Prior to delivery our team works with women to develop a plan for diabetes screening after they deliver, strategies for preventing diabetes, and transition to primary care postpartum.

If you have been diagnosed with gestational diabetes, you probably have many questions about what this means for you and your baby. Our experts in maternal-fetal medicine and endocrinology have answered the most frequently asked questions about gestational diabetes.

Pre Gestational Diabetes - Type 1 and Type 2

Women with type 1 and type 2 diabetes have appointments with our endocrinologists relatively frequently in the first trimester of pregnancy to maintain good control of blood sugar, provide guidance on diet and exercise, and manage diabetes or endocrine related co-morbidities as needed. You will also see our maternal-fetal medicine (MFM) specialists every two to four weeks to follow your pregnancy during the first and second trimester.

In the third trimester, you will see specialists in maternal-fetal medicine and endocrinology on the same day. The MFM and endocrinology teams work very closely together with you and your family to manage your diabetes leading up to your delivery and will continue to communicate with you during your hospital stay following delivery.

At the final appointment before delivery, our team will review pre-delivery diabetes management and postpartum diabetes screening and prevention. Our team will communicate with your primary care physician or OB/GYN so they are aware of your gestational diabetes and can recommend follow-up visits with an endocrinologist if needed.

At two and six weeks post-delivery, you will have appointments with our maternal-fetal medicine and endocrinology specialists. During this time, we will provide postpartum care including family planning (contraception) counseling. After this time you will be transitioned back to your primary care physician, OB/GYN and pre-pregnancy endocrinologist for care. If ongoing endocrine care is needed, the endocrinology team in the Pregnancy and Diabetes Program is available for continued postpartum care and for preconception care for women who are planning to become pregnant again.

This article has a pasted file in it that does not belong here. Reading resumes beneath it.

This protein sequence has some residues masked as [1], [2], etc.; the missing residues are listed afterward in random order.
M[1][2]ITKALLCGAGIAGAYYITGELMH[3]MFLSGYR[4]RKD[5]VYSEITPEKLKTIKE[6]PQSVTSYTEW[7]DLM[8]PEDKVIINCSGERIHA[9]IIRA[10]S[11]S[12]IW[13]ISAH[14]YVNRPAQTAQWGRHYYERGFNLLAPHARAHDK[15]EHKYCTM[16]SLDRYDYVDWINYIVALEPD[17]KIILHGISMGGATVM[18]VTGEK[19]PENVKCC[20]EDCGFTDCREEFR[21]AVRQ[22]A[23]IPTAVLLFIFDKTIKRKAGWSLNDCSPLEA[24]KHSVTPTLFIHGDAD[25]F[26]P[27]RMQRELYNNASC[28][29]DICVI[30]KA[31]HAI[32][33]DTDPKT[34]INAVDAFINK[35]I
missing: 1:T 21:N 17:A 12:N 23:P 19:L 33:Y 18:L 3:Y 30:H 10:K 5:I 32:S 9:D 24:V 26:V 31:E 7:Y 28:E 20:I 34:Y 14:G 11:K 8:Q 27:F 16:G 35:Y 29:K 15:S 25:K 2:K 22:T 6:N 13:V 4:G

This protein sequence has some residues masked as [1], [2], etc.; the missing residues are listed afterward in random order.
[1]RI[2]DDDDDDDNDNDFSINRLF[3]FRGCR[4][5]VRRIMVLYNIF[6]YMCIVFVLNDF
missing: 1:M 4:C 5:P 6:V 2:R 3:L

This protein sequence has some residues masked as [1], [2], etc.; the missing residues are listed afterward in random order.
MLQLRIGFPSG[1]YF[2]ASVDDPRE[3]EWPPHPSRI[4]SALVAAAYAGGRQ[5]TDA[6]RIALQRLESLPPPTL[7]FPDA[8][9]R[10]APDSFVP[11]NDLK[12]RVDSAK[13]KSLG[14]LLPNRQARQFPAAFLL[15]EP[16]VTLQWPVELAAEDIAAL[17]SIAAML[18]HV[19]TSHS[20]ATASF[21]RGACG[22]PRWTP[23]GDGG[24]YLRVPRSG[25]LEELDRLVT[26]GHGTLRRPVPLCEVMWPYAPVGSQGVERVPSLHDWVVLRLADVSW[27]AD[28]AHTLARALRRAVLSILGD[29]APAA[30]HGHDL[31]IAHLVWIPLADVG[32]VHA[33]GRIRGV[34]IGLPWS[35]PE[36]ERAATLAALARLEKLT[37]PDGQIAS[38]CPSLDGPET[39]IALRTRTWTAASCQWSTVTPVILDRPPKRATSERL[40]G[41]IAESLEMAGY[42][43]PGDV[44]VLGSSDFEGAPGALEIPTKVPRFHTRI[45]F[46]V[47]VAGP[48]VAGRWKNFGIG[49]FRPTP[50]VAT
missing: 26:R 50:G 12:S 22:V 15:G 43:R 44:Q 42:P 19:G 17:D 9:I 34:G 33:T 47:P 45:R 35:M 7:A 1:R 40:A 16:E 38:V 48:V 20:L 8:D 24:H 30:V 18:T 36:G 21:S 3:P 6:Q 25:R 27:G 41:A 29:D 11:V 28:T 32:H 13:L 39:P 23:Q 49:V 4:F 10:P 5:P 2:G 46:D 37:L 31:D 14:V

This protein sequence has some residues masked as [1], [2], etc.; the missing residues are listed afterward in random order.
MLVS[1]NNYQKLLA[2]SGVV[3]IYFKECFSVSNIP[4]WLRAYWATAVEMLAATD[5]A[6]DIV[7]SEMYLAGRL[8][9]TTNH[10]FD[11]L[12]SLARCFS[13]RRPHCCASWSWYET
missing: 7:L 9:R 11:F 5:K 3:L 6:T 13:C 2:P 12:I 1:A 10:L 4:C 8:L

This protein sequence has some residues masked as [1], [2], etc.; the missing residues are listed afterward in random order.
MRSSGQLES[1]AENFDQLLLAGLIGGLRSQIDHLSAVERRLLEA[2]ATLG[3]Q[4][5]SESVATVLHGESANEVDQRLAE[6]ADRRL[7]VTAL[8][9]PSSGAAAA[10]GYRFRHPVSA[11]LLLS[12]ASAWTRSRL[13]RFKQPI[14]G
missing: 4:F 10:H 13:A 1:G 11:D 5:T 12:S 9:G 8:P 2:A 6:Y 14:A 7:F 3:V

Who will I work with to manage my diabetes during pregnancy?

In the Pregnancy in Diabetes program, our specialists in maternal-fetal medicine, endocrinology, and nutrition, work together to ensure that women with type 1, type 2 and gestational diabetes achieve healthy pregnancies. Our specialists are also available to provide both preconception consultation and postpartum management.

Emphasis is placed on achieving blood sugar control during pregnancy through a combination of lifestyle changes such as diet, exercise and medication, if needed. The team works closely with primary care providers to facilitate a successful transition to long-term care, ensuring focus on each patient’s individual needs. The Diabetes in Pregnancy Program provides easy access for women requiring appointments with multiple specialists. Learn more about our Pregnancy in Diabetes Program.

How do I request an appointment or find directions?

To schedule an appointment or to learn more about our services, please contact us at (617) 732-4840.

Our program is located at:

Brigham and Women’s Hospital
75 Francis Street
Boston, MA 02115

Our endocrinologists, diabetes educators and nutritionists are also available to see patients at the following locations:

Brigham and Women's Faulkner Hospital
1153 Centre Street
Jamaica Plain, MA 02130

Brigham and Women’s Health Care Center
850 Boylston Street, Suite 402
Chestnut Hill, MA 02467

Brigham and Women’s/Mass General Health Care Center
20 Patriot Place
Foxborough, MA 02035

Pregnancy and Diabetes Program Leaders

Marie E. McDonnell, MD
Division of Endocrinology, Hypertension and Diabetes